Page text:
A Conversation with Robert Nadler, CEO of Nadler Hotels

Robert Nadler, CEO of Nadler Hotels, founded his hotels using inspiration from his personal experience as a hotel client. I met Robert a few days before the opening of one of his latest hotels. Openings are a very special and intense moment for the owner. I had the pleasure of discovering a side to the hotel before the grand hour and live out the incredibly dynamic atmosphere with his teams preparing for the opening.

We had a lively conversation on the notion of service and the art of welcoming.

Your Definition of the Art of Welcoming

I’ve been lucky to work with some fantastic people. They know how to be friendly but never overly familiar. There is a boundary that shouldn’t be crossed. You should never be best friends with a client. You have to be genuinely friendly and sincere. An important word for me is “engagement,” to understand the client, learn about what he’s looking for, how to get it, etc… I was recently in a very fine hotel where the employees were relaxed, dressed in young, trendy styles, with very stylish haircuts. I was there with my wife; we were in our 60s, so not young at all. The staff team addressed us with “Hey guys, how are you?” This doesn’t work for me. We are not best friends. If the client wants to be best friend, that’s their choice, but the staff team must keep a certain distance while politely greeting the client and remaining well-intentioned. I love the word “well-intentioned.”

Being well-intentioned is about observing and making sure everything is going well. Insuring that the client feels comfortable.

Absolutely. But it has to be authentic. Otherwise, it won’t be meaningful. In the U.S., they say, “Have a nice day,” which is a phrase that means absolutely nothing. You have to be sincere when you ask a client, “How are you?” or “How was your stay?” The English welcome is very friendly while the French welcome is professional and involves more distance and formalities. Personally, I look to strike the right balance so that everyone feels comfortable—the young as well as the old.

Sometimes, I find that there is a more generous aspect to the French art of welcoming compared to the English art of welcoming. In France, for instance, you don’t have to pay extra for bringing an infant, but in London, you often receive an extra charge. Generosity in the hotel world is a very French value. Our hotels strive to be generous with the clients in order to make sure their stay is satisfying. It’s an important defining quality that sets us apart from other hotels in the U.K.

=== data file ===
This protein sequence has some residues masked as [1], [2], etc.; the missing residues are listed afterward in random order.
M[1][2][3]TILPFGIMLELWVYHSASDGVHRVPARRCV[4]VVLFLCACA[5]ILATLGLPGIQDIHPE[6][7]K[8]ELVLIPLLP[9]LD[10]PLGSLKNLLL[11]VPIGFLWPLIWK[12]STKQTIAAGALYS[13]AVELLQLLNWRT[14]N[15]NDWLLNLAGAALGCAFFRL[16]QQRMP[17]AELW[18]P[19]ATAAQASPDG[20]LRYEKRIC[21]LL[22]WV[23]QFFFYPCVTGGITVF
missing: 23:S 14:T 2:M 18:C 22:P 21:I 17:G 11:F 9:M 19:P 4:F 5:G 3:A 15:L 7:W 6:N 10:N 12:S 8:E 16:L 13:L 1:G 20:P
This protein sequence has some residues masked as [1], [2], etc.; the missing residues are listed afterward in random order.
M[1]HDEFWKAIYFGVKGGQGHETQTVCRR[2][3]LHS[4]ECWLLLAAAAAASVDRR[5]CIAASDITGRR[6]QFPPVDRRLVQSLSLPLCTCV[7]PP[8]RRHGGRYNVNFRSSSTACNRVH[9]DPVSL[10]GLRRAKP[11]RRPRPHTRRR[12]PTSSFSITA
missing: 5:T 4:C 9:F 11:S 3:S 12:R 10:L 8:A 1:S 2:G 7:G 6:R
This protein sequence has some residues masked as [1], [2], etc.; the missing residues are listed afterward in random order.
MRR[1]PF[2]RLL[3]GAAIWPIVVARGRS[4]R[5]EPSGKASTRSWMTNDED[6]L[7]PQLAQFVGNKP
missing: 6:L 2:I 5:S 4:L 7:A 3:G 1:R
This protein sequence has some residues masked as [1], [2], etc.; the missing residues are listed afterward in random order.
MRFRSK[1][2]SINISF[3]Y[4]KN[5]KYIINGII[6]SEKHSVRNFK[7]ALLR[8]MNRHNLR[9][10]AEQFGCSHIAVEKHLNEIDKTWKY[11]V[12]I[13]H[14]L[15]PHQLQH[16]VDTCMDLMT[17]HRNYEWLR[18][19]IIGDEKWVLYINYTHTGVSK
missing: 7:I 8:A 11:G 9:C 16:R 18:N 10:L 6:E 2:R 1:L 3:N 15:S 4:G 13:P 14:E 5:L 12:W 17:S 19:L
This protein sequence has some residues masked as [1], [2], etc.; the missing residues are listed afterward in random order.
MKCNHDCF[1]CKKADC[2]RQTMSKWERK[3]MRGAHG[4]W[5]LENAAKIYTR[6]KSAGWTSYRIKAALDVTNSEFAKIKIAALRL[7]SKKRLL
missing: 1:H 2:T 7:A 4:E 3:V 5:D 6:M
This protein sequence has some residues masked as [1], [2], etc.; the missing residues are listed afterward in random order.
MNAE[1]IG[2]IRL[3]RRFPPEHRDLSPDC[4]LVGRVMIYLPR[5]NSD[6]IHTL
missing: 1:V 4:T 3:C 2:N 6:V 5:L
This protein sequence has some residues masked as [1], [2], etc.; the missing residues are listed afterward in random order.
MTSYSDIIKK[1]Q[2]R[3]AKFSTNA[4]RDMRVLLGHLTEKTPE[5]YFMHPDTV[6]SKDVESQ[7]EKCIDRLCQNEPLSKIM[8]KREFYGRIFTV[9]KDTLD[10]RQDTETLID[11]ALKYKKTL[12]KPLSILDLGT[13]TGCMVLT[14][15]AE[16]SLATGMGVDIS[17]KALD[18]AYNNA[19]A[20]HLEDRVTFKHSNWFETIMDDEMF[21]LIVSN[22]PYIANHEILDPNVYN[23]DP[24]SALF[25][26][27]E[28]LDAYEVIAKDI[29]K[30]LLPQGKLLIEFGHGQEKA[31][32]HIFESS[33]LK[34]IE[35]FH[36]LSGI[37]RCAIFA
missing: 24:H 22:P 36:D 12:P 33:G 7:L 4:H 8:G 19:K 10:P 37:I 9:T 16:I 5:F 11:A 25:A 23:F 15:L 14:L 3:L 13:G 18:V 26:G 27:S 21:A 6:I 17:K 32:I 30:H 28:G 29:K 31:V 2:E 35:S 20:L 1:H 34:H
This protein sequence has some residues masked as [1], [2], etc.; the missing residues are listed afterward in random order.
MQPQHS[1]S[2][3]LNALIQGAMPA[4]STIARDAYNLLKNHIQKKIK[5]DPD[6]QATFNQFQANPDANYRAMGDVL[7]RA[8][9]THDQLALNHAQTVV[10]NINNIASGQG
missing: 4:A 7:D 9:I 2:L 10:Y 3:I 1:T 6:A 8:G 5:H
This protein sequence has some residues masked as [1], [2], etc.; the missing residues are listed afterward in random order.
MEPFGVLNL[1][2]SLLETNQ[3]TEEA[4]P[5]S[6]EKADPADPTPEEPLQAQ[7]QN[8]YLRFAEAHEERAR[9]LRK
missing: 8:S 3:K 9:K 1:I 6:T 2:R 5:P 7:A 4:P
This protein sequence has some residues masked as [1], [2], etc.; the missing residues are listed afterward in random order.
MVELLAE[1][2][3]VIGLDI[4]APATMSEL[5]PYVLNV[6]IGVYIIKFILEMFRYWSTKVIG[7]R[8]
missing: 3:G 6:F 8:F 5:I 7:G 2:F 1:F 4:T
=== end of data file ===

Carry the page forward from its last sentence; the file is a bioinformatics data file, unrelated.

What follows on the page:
The Human Touch in the Service

First off, you have to work closely with the staff team. This is possible when you only have a few hotels. My personality is different from that of the majority of other hoteliers or businessmen: with me, it’s not just a question of money. Making money is not what interests me the most. What really interests me is creativity in business and the relationships that I develop. For me, the staff team is very important: I love working with people who are happy and passionate about what they do. Because when you’re not happy, it’s difficult to work well.

My priority is taking care of the client. Money comes afterward. I’m a man of business; I’ve led many different companies, one of which was a publicly listed company that I ran for 15 years. I have put processes in place to manage my staff team in order to take care of the client. What’s important is that the staff members feel comfortable and take pleasure in their work. We give them many liberties, but we also have bonus systems that allow them to earn more throughout the year in order to inspire and motivate them. We have contests for some (internal contests that reward those who sell the most rooms, for instance). Then, each month, if the revenue is above a certain level, we give out a bonus and offer all employees what we call a “crispy”: a 50-pound note. A note like that always brings joy, so I like delivering them personally.

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